Georgia Criminal Defense Blog

Georgia Domestic Dispute Results in Serious Stabbing

Posted by Richard Lawson | Nov 04, 2018 | 0 Comments

According to reports, a domestic dispute in Cobb County ended with the stabbing of one individual with a kitchen knife and the arrest of the other individual. 

As of right now, investigations are still ongoing.

Although, no charges have been released yet, one of the charges faced will most likely be aggravated battery as a result of the physical injury. In today's post, I will outline the offense of aggravated battery in our state as a Georgia Criminal Defense Attorney.

Aggravated Battery in Georgia

The Georgia Code defines aggravated battery in Georgia as:

A person commits the offense of aggravated battery when he or she maliciously causes bodily harm to another by depriving him or her of a member of his or her body, by rendering a member of his or her body useless, or by seriously disfiguring his or her body or a member thereof. O.C.G.A. §16-5-24.

Aggravated battery can include:

  • Striking a person with a weapon,
  • Shooting someone with a gun,
  • Punching someone in the face, 
  • Stabbing someone, etc.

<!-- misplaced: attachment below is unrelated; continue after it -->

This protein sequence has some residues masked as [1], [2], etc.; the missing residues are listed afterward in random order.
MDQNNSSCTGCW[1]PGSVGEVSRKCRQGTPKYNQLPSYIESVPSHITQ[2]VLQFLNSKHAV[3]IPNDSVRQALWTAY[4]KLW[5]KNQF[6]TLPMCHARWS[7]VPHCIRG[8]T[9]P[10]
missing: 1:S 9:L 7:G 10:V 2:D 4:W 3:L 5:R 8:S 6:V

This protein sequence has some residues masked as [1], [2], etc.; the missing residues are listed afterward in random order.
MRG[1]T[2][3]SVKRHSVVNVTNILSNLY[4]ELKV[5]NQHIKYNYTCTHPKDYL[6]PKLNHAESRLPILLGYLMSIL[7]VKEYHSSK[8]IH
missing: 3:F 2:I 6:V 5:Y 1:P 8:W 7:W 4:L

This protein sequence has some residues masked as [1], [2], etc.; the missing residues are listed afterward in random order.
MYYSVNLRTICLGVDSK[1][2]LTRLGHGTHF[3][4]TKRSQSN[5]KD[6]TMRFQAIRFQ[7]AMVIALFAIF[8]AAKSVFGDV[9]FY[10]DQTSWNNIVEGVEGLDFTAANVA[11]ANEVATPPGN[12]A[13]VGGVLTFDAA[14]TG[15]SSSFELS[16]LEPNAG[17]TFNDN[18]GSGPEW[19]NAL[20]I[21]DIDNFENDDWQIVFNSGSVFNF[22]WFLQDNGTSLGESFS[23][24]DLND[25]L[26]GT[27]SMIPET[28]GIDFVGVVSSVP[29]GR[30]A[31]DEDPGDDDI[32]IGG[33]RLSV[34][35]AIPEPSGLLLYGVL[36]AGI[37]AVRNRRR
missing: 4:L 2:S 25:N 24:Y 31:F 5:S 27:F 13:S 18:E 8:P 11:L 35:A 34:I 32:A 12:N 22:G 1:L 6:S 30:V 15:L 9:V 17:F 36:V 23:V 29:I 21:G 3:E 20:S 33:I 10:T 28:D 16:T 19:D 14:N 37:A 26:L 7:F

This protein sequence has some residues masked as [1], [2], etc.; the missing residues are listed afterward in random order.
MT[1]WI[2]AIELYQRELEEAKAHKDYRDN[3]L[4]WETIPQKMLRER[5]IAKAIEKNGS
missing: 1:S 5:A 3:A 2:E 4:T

To be convicted of aggravated battery over battery in Georgia, the prosecution must demonstrate that the accused individual is guilty beyond a reasonable doubt. 

This requires a showing that the suspect intended to make physical contact. If the battery was based on physical injury, then the prosecution must present evidence of the injury and the severity of the injury.

The penalty for an aggravated battery conviction can include up to twenty years in prison. Aggravated battery can be charged as either a misdemeanor or a felony depending on the circumstances. Judges will examine the circumstances when the crime occurred, the extent of the injuries received, whether there was a relationship between the victim and suspect, and if the suspect had a criminal record in order to determine whether the crime will be charged as a misdemeanor or a felony offense. 

Practice Note

As a Georgia Criminal Defense Lawyer, I always do my best to note that the very basis of our criminal justice system in this country. The presumption of innocence until proven guilty. 

Unfortunately, wrongful accusations and arrests happen more frequently than anyone would like to admit. However, this is where we come in. There are Georgia Criminal Defenses that can apply to every case of a wrongful accusation of a criminal offense.

If you or a loved one has been arrested, contact our offices today.

About the Author

Richard Lawson

Managing Partner at Lawson & Berry:


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